There is something surreal about The Times of Malta’s interview of this morning with Armin Ernst who runs the three formerly publicly owned hospitals that now belong to American subsidiary Steward Health Care.

The newspaper says he was reacting to a Malta Today report that reported that Steward’s predecessors Vitals Global Healthcare had massed debts of €36 million “with nothing to show for it.”

In the interview with Times of Malta Armin Ernst says VGH incurred losses of €9 million between 2015 and 2016 and this figure is expected to double for 2017, the year VGH exited and sold their concession to Steward.

Here’s the surreal bit. From the Times’ report: “Mr Ernst said that defining the exact use of all funds during that period was not possible due to the convoluted nature of VGH’s organisational structure and the lack of proper financial account.”

Armin Ernst is speaking of VGH as if they were people he did not know. But Armin Ernst was the CEO of VGH. He was the chief executive directly responsible for the convoluted nature of VGH’s organisational structure and the lack of proper financial account. If there’s anyone alive that should be in a position to explain what VGH was up to, then it’s Armin Ernst.

Here’s a Times of Malta report from November 2016 identifying Armin Ernst as CEO and head honcho at Vitals Global Healthcare.

And here’s a January 2018 Times of Malta report that shows Armin Ernst casually announcing on his LinkedIn profile that he’s switched from CEO of VGH to President of Steward Healthcare International. He transitioned smoothly from the bankrupt vendors of the three hospitals to its eager buyers.

This was what Health Minister Chris Fearne described at the time “as the real deal”.

But now Steward Healthcare appears to be arguing that the “real deal” is no longer sufficient and is lobbying the government to raise the fees paid to it. It appears that Steward has hired the services of former prime minister Joseph Muscat who lobbied the government on behalf of Steward barely a week after he had resigned its top job.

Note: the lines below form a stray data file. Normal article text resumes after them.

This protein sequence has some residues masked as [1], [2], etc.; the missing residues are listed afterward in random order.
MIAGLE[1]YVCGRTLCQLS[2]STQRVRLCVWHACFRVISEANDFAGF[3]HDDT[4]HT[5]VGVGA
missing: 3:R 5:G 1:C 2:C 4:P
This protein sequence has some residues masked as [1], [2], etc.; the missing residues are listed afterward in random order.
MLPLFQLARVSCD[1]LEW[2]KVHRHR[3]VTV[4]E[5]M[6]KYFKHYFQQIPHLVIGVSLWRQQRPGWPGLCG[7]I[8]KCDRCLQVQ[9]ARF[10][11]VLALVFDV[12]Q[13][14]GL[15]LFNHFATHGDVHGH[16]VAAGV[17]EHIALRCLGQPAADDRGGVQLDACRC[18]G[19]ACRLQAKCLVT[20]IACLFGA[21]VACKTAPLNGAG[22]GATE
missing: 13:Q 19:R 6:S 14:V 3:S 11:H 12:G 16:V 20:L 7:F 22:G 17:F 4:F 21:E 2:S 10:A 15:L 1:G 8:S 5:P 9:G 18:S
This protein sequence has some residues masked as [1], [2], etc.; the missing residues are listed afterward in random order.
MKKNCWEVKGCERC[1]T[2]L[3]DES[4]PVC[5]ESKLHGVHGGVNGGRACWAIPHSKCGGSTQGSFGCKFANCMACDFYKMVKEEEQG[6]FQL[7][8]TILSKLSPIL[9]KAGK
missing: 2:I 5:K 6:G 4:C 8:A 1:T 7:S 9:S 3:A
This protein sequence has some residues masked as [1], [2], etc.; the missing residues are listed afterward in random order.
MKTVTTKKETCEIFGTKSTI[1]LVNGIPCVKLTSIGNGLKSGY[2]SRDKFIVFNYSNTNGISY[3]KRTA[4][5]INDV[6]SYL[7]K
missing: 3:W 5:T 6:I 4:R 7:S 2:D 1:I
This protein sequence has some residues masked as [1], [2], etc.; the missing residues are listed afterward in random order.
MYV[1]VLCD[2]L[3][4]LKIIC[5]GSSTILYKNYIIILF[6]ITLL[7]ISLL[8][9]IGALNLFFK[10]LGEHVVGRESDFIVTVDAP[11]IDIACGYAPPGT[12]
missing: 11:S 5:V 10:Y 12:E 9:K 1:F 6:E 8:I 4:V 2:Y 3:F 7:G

The incredible gall of Armin Ernst in his interview with the Times today does not end there. The spectacular losses incurred by VGH which according to him are hard to explain because of “lack of proper financial account” are, as he sees it, the government’s responsibility.

“It was the task of the supervising health authorities to ensure the proper use of public funds by the previous entity,” Armin Ernst says. “To be clear, Steward was not hired as a retroactive policing entity but to provide high quality healthcare to the people of Malta. Unfortunately, though, these losses are now part of the concession and need to be considered going forward,” he said

His point here appears to be that the fact the government must pay the concessionaire of the hospitals huge fees for them to run them does not transfer on VGH (and with the same logic, Steward) the obligation of spending the money responsibly.

Unwittingly he makes the strongest argument against the privatisation of hospitals. Armin Ernst has presided over massive over-spending by an organisation he ran beset by “a convoluted organisational structure and a lack of proper financial account”. Yet he gets to blame the government for allowing him to over-spend and to turn to the government to “consider” the losses incurred “going forward”.

That’s easily crackable code for ‘you must give us more money’.

This is where Times of Malta today points out Armin Ernst proclamation of becoming a virgin is a bit odd. From the report: “Asked about the due diligence Steward had undertaken prior to taking over the concession, Mr Ernst, who had previously worked for VGH before moving to Steward, conceded the company had been aware of some problems but said the US operator had no idea of the extent of the difficulties facing the project.”

Aware of some problems? Does that mean the CEO of VGH was unaware of other problems in the organisation he ran?

Why are we paying millions to these people?

State-employed public health managers with modest salaries and a commitment to the country for decades ran St Luke’s, Karin Grech and Gozo General Hospitals diligently, efficiently and at a fraction of the cost they now cost the public purse. We pay Armin Ernst an undisclosed amount. We paid him for the mess at VGH. And we’re paying him to ask us for more money to cover the cost of the mess he made at VGH.

In what way could this make sense?